It’s no secret that when it comes to decorating, I am a major fan of all things Bohemian. According to Rebecca Purcell’s book Interior Alchemy, my decorating style is “exotic”. Ok, I’ll go with that. I love color and texture and bold patterns. And most of all, I love things from far away lands especially if they have history. That’s why when I began to think about a window treatment for a long horizontal window located right above my bed I knew that I wanted something different. I couldn’t bear the thought of more white lace curtains. I tried several things on the window, from beads to fringed piano shawls, to pieces of brightly colored habotai silk that I had dyed myself, but I wasn’t happy with the way any of them looked. Then I thought of the pieces of antique Assuit fabric that I had stored away in plastic bags. For those not familiar with Assuit fabric (pronounced ASYOOT) it is a wonderful textile that has been made in Egypt purportedly since the days of the pharaohs. It’s actually made of real silver which is carefully woven into a cotton mesh fabric by hand with a flat two eyed needle. Each “stitch” is made individually by using a long strip of wirelike silver thread which is looped into the mesh several times forming a little bundle and then its cut and crimped tightly by the artisan’s fingers. The designs are typically geometric or figural.
The finished product shimmers and shines like liquid silver and it’s beauty defies description. Assuit fabric (also known as tulle bitelli) gained popularity in the west with the discovery of Tutankhamon’s tomb in 1922 when everything Egyptian became fashionable. Thousands of assuit shawls were exported and they became a favorite with flappers who wore them as elegant evening shawls. They are actually known as Art Deco shawls in many places. Hollywood jumped on the bandwagon and many movie star’s costumes during the golden days of Hollywood were made of beautiful quality heavy Assuit.
It’s still made today in Egypt but the quality of modern pieces can’t compare to the workmanship of the antique Art Deco pieces. The difference is also reflected in the price. While a modern piece of Assuit textile measuring approximately 25 inches wide and two yards long can sell on Ebay for as little as $40 dollars, an antique piece of the same size typically goes for 250 to 350 dollars or more, depending on the condition and the amount of silver that was woven into the fabric. The more silver, the heavier the shawl. Modern pieces come in many colors of mesh backing, but the antique pieces were typically made on black, ivory or brown mesh. Thrift shops are a good source of antique Assuit, mostly because alot of people don’t know what it is or what it’s worth.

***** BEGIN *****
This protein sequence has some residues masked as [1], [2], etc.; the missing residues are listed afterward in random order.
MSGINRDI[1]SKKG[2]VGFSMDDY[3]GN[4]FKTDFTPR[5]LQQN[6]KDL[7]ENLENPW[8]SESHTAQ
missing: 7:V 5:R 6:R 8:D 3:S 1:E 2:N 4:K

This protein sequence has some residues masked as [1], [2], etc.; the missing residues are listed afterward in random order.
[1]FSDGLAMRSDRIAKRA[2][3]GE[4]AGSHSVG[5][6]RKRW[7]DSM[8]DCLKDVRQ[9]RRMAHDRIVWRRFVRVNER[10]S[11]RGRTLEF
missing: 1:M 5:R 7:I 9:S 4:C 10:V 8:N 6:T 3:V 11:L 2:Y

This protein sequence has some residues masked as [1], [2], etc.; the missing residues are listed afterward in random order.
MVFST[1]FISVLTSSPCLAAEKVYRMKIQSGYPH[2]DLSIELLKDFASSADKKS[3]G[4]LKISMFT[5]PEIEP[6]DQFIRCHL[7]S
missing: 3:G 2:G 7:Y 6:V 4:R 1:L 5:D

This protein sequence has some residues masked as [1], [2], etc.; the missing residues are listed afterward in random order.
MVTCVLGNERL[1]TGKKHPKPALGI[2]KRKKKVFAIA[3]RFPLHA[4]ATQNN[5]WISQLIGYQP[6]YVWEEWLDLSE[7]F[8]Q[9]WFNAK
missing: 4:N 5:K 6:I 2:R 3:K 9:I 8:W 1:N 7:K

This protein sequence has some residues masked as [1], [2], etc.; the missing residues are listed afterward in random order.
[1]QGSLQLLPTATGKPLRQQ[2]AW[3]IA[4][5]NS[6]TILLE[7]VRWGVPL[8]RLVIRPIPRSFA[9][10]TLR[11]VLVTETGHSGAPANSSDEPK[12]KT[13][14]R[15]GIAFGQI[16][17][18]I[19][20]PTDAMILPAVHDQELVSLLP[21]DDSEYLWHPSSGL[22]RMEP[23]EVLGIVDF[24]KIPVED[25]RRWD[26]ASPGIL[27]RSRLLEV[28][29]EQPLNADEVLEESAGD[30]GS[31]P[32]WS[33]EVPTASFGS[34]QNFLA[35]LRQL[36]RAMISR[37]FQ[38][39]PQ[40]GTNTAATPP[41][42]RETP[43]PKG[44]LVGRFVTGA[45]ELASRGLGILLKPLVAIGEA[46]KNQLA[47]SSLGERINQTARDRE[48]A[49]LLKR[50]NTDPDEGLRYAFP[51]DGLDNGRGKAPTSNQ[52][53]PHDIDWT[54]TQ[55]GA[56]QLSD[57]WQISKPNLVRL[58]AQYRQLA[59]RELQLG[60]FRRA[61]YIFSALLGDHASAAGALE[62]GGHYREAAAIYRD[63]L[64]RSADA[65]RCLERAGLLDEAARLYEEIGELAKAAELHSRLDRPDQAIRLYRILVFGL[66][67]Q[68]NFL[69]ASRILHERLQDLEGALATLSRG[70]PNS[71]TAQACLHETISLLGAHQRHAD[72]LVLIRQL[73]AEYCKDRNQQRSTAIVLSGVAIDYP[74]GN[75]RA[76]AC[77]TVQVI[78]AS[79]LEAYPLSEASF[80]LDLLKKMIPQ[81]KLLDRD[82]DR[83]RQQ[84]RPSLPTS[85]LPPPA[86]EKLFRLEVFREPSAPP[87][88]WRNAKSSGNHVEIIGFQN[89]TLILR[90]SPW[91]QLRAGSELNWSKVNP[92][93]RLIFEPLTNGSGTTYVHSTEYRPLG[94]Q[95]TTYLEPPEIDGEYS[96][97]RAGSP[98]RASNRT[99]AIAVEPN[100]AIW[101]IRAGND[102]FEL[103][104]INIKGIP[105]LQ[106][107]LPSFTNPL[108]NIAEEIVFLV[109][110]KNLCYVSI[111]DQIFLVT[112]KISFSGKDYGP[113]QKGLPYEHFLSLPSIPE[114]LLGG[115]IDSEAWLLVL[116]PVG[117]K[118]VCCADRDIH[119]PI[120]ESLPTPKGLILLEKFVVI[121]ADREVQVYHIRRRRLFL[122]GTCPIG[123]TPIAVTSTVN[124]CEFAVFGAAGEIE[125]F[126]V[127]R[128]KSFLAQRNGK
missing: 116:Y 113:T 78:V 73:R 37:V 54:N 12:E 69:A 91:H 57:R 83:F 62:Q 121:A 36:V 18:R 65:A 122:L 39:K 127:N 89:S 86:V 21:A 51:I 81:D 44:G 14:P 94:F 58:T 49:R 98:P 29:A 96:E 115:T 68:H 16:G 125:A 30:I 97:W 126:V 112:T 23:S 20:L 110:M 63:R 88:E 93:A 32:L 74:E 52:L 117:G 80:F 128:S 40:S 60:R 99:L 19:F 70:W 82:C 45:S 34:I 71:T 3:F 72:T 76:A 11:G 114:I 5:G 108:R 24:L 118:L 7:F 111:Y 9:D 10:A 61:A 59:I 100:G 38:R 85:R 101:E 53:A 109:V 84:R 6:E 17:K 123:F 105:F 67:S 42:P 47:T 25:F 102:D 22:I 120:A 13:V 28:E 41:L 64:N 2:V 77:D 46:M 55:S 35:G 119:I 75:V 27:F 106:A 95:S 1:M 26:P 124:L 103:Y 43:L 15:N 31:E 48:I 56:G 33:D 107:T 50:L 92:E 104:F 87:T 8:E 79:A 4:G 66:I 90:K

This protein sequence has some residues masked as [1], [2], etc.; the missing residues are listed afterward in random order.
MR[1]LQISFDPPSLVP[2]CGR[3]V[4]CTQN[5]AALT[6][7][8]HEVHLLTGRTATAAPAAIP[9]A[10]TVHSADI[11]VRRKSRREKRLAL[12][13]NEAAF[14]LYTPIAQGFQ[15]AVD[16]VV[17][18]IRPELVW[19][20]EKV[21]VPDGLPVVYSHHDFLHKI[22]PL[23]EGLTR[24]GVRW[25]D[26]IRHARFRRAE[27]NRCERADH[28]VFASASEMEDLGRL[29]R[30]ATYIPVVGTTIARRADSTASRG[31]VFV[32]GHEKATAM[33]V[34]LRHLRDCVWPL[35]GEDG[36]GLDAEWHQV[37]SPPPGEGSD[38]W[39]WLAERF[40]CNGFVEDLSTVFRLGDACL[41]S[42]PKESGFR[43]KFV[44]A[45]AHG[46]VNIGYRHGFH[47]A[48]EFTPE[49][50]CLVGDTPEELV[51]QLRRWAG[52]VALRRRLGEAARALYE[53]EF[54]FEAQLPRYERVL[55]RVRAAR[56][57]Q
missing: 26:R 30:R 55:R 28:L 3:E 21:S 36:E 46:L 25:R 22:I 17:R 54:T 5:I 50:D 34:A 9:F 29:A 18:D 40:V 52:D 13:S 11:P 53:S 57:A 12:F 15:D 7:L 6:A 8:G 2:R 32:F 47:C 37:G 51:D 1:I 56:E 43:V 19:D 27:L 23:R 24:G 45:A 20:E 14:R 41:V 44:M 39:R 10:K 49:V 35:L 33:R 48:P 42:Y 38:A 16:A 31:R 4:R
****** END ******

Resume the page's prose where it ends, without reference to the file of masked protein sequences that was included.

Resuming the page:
I’ve been able to find several beautiful heavy pieces of antique Assuit fabric on Ebay over the years, some for myself and some for my mother. She displays hers as piano shawls. Mine have been stored in plastic bags for far too long though. What’s the use of having them if I can’t enjoy looking at them? I figured it was high time to display them.
Since the window above my bed doesn’t get any direct sunlight there isn’t much danger of the fabric being damaged. I didn’t have the heart to cut them so I just draped the assuit over the curtain rod and tied them all in the middle. An antique ivory colored assuit shawl doubles as a valance. They are sheer enough to let the light in during the day, but the real beauty of this fabric can be admired best at night when the light from the chandeliers hits them. The liquidlike shimmer is almost blinding. But I’m not done yet. I’m thinking of adding strands of creamy pearl swags and more jeweled tassels…and maybe a few crystals.
Joining Feathered Nest Friday at French Country Cottage
Joining Show and Tell Friday at My Romantic Home